The Hanoitimes - In order to achieve the goal of improving quality of human resource, Vietnam`s Ministry of Health will change the methodology of training and developing healthcare staff in the direction of approaching advanced countries’ methods, getting closer to the world’s healthcare system in general and the UK’s in particular.
The UK is willing to share experience in healthcare staff training, contributing to support Vietnam's healthcare sector in training well-qualified staff.
British Ambassador in Vietnam Gareth Ward made the statement at the workshop on UK-Vietnam healthcare education and training collaboration, co-organized by the British embassy and the Administration of Science Technology and Training and the Ministry of Health (MoH) in Hanoi on March 8.
According to the UK-based research firm BMI, Vietnam’s healthcare expenditure is forecasted to grow to US$22.7 billion in 2021, recording a compound annual growth rate of approximately 12.5% from 2017 to 2021.
Ambassador Gareth Ward said economic growth and demographic changes are driving demand for improving healthcare services throughout Vietnam. In order to supplement the quality of healthcare services provision, human resources training for healthcare is an important factor that acts as a prerequisite for the quality and effectiveness of the health system.
British Ambassador Gareth Ward makes speech at the event. Photo: Anh Kiet
The ambassador added that the UK is internationally renowned for the quality of its medical education and training. The country is home to three of the world’s top five universities for clinical, pre-clinical and health subjects.
"As a global leader and having prestigious and cutting edge clinical training facilities, the UK is looking to forge long-term partnership with the MoH, local healthcare providers and educational institutions in Vietnam, and identify more opportunities to collaborate in the near future," he stressed.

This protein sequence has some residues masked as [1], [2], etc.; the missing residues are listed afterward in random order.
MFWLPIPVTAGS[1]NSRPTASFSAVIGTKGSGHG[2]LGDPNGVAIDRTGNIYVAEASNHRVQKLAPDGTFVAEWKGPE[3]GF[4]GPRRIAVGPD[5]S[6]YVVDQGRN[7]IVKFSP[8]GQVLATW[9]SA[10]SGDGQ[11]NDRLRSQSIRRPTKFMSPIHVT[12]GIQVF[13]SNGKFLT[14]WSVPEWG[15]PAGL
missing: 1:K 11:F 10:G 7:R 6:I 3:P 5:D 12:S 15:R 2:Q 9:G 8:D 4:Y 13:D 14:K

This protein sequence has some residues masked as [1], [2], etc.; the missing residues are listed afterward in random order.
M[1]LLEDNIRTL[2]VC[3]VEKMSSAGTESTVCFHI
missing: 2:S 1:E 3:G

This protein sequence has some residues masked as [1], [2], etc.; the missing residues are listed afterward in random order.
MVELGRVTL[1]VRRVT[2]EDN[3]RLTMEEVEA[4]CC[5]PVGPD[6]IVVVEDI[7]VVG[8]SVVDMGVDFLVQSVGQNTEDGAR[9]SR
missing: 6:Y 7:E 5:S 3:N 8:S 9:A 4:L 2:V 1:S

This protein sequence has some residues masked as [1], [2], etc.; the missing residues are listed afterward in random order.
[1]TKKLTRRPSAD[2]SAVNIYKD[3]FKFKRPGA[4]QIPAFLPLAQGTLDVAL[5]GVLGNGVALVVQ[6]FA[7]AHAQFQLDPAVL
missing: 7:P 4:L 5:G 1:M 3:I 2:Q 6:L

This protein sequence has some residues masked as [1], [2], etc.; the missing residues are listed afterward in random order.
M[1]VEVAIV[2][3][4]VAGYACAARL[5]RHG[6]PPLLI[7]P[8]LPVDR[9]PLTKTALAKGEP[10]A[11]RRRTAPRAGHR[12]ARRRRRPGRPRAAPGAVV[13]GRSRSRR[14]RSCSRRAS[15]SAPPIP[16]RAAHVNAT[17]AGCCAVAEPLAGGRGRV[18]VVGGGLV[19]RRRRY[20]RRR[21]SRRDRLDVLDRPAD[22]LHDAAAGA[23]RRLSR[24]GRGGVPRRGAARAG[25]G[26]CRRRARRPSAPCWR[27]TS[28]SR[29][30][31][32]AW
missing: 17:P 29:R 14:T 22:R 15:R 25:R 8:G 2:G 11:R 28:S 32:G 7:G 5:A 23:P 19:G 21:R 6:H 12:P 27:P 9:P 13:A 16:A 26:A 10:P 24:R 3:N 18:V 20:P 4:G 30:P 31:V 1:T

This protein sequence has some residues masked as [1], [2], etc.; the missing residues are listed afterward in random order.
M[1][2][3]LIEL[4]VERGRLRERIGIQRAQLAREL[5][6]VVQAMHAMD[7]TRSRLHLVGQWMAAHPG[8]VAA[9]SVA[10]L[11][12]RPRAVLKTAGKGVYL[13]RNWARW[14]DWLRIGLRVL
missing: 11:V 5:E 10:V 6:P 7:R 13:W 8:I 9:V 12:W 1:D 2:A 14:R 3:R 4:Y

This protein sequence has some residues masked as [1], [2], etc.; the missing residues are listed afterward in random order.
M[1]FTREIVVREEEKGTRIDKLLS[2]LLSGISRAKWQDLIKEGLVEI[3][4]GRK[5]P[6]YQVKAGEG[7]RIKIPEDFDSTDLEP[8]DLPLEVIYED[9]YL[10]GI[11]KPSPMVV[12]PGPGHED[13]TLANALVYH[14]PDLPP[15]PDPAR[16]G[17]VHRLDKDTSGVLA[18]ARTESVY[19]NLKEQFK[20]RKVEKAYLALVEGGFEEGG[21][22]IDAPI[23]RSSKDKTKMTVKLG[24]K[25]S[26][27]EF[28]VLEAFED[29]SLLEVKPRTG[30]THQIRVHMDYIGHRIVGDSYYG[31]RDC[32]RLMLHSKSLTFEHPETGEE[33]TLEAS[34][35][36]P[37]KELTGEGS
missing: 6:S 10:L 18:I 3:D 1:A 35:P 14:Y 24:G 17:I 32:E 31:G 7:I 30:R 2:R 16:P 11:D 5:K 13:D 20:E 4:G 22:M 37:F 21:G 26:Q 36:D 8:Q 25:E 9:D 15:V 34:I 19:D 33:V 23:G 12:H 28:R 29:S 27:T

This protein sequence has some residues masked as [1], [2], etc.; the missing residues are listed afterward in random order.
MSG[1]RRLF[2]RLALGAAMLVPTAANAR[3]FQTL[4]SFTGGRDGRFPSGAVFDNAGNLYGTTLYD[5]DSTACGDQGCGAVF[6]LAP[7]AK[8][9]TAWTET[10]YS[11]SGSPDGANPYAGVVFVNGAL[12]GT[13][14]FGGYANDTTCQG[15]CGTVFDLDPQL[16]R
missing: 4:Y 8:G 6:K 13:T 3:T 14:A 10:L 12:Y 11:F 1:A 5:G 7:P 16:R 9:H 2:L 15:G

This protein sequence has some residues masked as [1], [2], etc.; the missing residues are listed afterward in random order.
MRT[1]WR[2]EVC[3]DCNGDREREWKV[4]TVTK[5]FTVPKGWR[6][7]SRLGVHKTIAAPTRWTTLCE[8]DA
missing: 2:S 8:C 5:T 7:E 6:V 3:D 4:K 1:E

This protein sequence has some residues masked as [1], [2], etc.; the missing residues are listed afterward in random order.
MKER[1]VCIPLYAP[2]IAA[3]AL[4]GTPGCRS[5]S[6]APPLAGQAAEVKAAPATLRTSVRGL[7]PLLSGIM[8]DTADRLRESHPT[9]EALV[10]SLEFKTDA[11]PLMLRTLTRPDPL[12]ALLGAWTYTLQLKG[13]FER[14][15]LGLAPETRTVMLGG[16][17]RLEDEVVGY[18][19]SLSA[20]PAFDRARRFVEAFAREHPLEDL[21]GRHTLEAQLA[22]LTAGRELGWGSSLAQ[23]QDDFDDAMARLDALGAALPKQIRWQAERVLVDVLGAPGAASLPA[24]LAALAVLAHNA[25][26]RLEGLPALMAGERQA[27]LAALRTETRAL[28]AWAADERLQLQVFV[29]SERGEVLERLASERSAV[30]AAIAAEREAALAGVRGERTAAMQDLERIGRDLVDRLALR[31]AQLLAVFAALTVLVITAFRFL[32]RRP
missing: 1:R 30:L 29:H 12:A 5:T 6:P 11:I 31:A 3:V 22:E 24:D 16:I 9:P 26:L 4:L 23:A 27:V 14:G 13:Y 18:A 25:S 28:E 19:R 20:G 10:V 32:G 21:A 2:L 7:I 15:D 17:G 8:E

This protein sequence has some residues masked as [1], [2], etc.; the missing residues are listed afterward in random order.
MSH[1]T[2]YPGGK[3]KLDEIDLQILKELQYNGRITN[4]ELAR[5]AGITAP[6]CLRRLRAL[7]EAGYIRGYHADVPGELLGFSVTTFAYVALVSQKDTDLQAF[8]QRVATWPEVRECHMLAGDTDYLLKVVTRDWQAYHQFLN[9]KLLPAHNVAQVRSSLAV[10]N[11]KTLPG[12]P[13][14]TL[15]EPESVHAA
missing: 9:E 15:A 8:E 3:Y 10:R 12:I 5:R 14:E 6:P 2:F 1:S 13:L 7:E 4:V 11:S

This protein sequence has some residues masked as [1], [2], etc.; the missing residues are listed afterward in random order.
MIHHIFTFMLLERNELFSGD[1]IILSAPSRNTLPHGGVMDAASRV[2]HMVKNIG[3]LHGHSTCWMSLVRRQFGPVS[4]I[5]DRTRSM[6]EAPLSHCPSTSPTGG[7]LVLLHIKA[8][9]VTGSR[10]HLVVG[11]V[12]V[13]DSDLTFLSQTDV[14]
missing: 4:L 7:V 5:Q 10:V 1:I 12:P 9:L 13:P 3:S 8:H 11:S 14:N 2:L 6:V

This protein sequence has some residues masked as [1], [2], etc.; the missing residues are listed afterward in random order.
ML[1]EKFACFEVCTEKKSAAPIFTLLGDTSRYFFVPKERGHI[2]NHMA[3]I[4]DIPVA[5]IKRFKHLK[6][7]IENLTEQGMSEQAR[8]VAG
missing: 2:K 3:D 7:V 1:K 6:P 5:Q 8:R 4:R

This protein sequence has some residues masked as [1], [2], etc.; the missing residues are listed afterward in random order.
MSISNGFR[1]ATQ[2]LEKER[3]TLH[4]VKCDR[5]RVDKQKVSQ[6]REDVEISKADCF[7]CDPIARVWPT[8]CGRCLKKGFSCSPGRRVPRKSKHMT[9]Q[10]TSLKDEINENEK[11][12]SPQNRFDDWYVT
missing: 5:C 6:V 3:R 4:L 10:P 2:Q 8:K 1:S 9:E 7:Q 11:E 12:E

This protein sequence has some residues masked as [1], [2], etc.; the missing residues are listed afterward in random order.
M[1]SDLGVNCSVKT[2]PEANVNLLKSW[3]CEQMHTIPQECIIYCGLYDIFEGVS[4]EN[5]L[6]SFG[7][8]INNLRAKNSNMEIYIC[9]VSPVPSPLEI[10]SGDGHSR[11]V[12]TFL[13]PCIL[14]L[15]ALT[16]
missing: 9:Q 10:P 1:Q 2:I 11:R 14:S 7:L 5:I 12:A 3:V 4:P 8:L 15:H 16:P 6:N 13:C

For his part, Deputy Minister of Health Nguyen Truong Son said that training healthcare staff is an important factor in improving service quality, care and people's health.
In recent years, healthcare training has achieved some important results, but many difficulties and challenges have arisen, requiring reasonable solutions for both immediate and long term, Son noted.
However, he affirmed that the work of renewing the training of healthcare staff is a long process, requiring unified direction of management agencies as well as the active participation of the medical training system, including hospitals.
In addition, the deputy minister expressed his hope that there will be many innovations in healthcare education in Vietnam, in order to reach international standards, driven by the Higher Education Law.
A scene of the business-to-business meeting. Photo: Anh Kiet
He added that so as to achieve the goal of improving quality of human resources, the MoH will change the methodology of training and developing healthcare staff in the direction of approaching advanced countries’ methods, getting closer to the world’s healthcare system in general and the UK’s in particular.
At the business-to-business meeting, a representative from Royal College of General Practitioners told Hanoitimes: “We would like to focus on showcasing the UK’s strengths and what we can offer to Vietnam. We want to share our international experience in promoting training quality of healthcare and aim to connect Vietnamese leaders, educators, healthcare players with our healthcare education.”
“We look forward to supporting Vietnam to obtain excellent healthcare workforce which has the right knowledge and skills to greatly contribute to providing excellent healthcare services to Vietnamese patients,” another representative from University of Dundee told the reporter.